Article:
Putting pottery back on the cultural map


Anything John Crace can do to raise the game of ceramics in the cultural hierarchy of the nation (Digested week, 29 May) will be applauded here in Stoke-on-Trent. Burslem, known as the mother town of the Potteries, is home to many, including Middleport, so beloved by Prince Charles and the location for The Great Pottery Throw Down on TV. Ceramicist Philip Hardaker’s Speaker’s Corner artwork for democracy is installed in Burslem’s old town hall. More of his work is on display at Port Vale football club (still reliving the 1988 FA Cup tie with the mighty Spurs).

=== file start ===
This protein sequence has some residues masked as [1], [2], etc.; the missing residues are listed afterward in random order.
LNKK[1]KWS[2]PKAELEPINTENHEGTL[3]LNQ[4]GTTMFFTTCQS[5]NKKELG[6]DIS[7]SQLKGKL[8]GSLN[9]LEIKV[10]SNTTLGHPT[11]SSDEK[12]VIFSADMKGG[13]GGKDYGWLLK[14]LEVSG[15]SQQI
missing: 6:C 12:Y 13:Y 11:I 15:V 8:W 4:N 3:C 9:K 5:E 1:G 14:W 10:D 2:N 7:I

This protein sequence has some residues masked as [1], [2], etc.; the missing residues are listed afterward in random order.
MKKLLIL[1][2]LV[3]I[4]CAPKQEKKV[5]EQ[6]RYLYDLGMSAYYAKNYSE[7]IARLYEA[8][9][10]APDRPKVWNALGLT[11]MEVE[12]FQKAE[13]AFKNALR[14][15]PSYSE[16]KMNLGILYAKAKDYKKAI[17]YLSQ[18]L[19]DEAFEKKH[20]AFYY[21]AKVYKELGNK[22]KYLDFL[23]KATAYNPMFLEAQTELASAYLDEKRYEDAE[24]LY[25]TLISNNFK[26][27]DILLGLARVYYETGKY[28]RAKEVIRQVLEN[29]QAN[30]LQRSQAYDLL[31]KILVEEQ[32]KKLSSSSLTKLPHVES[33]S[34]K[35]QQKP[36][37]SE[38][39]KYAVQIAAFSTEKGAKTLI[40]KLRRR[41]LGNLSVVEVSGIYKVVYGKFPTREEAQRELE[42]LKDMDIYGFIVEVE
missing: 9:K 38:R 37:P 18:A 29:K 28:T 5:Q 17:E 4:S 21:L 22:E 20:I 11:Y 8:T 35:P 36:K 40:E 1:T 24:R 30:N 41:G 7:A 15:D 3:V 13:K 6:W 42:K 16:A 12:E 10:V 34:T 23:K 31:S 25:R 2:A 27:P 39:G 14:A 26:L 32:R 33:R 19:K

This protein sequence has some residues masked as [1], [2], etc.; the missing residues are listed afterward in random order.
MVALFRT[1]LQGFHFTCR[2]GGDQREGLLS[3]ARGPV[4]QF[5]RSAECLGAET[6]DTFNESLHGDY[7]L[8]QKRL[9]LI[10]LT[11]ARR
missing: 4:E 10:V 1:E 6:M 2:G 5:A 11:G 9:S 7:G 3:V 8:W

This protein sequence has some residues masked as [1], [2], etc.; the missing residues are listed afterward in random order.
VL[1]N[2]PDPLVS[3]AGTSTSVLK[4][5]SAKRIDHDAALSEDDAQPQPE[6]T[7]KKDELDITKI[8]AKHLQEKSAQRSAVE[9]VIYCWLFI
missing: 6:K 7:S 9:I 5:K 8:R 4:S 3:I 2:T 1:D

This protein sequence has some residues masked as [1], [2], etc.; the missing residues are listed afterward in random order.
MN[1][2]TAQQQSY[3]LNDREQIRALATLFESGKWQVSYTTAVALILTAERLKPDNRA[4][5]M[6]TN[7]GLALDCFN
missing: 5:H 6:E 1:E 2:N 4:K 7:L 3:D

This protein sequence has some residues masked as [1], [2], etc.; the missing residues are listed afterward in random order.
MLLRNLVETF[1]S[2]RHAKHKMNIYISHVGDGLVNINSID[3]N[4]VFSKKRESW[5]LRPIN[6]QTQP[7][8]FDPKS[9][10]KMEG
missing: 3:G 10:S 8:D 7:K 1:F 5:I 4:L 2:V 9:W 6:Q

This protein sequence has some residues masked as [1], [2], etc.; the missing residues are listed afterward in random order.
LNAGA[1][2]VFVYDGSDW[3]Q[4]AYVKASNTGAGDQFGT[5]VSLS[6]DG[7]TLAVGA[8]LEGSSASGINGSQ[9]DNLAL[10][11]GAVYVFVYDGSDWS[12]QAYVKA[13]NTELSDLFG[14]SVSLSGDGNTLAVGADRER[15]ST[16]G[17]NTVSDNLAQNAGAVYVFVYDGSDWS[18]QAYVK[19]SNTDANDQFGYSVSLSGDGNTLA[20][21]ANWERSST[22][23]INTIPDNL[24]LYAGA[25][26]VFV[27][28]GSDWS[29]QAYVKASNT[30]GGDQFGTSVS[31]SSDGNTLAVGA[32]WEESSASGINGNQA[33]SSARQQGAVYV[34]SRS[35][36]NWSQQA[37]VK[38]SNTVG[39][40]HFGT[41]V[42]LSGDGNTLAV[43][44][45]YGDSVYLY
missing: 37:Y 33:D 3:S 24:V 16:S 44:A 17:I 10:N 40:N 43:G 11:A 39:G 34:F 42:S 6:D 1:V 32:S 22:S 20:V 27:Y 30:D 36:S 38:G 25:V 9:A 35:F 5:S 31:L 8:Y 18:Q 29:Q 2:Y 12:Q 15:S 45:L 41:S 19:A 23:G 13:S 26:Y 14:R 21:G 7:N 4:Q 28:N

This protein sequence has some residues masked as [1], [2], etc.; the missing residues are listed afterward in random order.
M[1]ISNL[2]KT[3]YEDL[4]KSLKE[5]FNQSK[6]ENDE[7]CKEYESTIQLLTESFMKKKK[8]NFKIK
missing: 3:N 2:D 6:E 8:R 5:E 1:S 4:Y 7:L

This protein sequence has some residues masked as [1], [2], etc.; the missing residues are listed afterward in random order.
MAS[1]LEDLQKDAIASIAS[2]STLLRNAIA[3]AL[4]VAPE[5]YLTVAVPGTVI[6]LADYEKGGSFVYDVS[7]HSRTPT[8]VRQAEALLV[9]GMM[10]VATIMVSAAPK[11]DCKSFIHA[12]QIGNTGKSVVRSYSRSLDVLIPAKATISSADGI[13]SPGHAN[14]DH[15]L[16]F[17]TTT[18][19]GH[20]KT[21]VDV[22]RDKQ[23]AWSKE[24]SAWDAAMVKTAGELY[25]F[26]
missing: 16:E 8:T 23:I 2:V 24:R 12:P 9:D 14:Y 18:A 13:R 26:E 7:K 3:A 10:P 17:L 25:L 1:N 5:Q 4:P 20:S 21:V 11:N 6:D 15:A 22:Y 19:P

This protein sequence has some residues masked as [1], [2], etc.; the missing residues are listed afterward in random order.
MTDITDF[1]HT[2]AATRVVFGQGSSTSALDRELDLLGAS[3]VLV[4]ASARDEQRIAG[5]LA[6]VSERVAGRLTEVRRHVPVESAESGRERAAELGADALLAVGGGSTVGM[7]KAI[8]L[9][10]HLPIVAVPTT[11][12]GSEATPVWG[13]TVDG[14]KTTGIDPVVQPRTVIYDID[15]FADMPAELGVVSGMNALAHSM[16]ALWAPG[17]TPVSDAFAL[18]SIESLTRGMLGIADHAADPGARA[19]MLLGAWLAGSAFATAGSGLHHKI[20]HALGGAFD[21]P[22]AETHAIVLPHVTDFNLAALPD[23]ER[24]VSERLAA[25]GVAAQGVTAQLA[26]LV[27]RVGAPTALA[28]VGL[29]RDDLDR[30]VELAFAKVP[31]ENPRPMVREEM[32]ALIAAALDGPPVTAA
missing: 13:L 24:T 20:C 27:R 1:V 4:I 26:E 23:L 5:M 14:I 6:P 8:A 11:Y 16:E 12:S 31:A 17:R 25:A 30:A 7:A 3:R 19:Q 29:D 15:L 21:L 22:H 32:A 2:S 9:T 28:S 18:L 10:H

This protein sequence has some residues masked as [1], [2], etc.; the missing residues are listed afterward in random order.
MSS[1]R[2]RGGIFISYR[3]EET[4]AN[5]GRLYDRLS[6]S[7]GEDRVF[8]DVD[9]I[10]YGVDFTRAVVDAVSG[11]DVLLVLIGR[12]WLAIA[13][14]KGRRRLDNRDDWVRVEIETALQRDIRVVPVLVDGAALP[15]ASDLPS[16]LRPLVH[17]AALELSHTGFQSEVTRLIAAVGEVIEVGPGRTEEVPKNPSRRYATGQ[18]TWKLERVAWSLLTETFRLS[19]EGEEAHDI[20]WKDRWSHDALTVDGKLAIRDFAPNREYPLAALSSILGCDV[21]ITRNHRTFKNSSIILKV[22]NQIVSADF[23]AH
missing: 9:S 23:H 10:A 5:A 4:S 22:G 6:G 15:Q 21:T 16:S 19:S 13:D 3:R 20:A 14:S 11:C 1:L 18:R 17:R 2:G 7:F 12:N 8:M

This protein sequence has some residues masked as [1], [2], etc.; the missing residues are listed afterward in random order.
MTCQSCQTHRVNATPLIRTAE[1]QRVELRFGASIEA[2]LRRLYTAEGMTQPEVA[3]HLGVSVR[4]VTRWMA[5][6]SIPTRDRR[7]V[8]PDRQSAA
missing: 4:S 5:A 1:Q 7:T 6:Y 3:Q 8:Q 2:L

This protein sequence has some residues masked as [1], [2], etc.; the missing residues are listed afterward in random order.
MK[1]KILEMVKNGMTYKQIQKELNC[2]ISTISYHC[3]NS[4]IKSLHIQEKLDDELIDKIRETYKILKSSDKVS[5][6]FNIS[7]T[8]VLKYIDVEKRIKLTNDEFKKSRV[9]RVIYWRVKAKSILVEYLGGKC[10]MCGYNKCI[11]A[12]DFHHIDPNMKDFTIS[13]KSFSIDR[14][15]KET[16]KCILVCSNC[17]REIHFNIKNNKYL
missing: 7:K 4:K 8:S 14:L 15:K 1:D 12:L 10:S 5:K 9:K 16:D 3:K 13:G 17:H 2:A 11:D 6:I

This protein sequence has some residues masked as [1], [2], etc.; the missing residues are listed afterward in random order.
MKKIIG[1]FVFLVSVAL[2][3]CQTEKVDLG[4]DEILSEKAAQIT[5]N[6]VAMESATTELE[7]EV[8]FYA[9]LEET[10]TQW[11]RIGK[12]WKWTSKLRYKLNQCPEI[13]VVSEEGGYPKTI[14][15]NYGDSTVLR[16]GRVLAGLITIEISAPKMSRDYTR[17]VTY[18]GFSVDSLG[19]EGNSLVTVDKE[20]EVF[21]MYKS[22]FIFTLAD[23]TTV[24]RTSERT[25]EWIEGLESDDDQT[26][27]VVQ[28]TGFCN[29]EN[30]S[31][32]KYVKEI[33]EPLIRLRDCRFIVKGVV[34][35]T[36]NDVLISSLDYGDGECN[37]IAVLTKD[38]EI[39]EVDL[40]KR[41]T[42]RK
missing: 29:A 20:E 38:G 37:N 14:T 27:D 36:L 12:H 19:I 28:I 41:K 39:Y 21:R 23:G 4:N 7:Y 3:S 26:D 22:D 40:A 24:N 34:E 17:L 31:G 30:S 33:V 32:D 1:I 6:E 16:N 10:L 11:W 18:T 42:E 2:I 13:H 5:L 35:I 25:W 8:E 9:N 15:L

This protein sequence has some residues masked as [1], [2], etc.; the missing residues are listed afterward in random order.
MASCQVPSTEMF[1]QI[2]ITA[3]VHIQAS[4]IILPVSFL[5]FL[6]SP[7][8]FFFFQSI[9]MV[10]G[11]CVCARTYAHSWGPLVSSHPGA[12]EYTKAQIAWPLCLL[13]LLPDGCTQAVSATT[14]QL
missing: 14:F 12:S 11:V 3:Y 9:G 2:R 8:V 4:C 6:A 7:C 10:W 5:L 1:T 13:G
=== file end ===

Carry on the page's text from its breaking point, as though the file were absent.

Joan Walley
Stoke-on-Trent

I’ve been reading about the last time Britain was cut away from Europe, when the declining power of the Roman empire meant “people became poorer … in Britain after the withdrawal of the legions, economic life reverted not to the preceding Iron Age but to the Bronze Age before that: at the beginning of the fifth century, the craft of pottery became extinct, and the technique of making it on a wheel was not retrieved for three centuries” (The Pursuit of Italy by David Gilmour). I hope it’s not going to be that bad this time.
Stephen Lacey
London

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